Opinion

Hacking in a pandemic

Hacking in a pandemic

The story drew jokes about someone wanting to address the spike in hunger incidence amid the COVID-19 pandemic. But the more common reaction to the hacking of the credit card of Sen. Sherwin Gatchalian was, “me, too.”

Gatchalian has asked the National Bureau of Investigation to probe the unauthorized use of his credit card to order food worth P1 million through the Food Panda app. He said he was presiding over a hearing at the Senate last Tuesday when he received a text alert from his credit card provider at around 2 p.m. about a request for a change in his phone number.

Because he was busy, he had no time to respond that he made no such request. The hacker apparently managed to change the phone number and thus received the one-time PIN to confirm the orders. Within just one hour, the hacker managed to order food in four batches, worth P300,851, P356,517, P323,247 and P96,265. Gatchalian has not ruled out an inside job in the hacking.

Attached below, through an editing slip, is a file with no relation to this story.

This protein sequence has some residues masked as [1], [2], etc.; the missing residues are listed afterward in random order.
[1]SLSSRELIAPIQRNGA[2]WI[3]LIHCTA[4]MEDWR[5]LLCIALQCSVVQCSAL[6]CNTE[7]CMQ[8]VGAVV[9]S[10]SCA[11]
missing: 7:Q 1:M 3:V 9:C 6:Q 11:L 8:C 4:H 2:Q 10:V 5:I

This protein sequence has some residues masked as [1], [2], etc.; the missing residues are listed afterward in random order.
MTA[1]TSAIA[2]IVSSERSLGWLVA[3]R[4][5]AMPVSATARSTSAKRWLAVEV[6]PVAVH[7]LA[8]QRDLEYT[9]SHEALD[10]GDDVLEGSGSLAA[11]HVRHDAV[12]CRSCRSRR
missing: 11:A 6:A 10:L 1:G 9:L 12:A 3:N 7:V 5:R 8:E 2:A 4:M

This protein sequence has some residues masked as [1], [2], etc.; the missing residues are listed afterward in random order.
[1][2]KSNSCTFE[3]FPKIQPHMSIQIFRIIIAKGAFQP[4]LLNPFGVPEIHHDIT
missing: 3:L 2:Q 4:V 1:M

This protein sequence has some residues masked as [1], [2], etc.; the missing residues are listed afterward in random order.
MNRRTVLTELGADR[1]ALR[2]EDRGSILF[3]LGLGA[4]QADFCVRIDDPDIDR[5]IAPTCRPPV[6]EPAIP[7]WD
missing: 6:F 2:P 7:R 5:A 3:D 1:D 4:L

The country has passed several laws to regulate e-commerce and other online activities. The NBI has pointed out that the hacking incident is a violation of Republic Act 8484 or the Access Devices Regulation Act of 1998, RA 8792 or the Electronic Commerce Act of 2000, and RA 10175 or the Cybercrime Prevention Act of 2012.

Clearly, however, cyber criminals still find enough loopholes in the laws, and they are brazen enough to hack even the credit card of a senator. Catching the culprit will be a good indication of whether the existing laws are enough.

The incident should lead to a review of the e-commerce law for possible amendatory legislation. The pandemic-related quarantines have forced a shift to e-commerce, and there have been numerous complaints not only about the security of consumers’ personal information but also on the quality of the services and products. E-commerce marketing is also becoming overly intrusive and calls for tight regulation.

E-commerce is here to stay, and more people will be vulnerable to poor service, swindling and cyber crimes. With a senator as the latest victim, perhaps the necessary rules and laws will be quickly hammered out.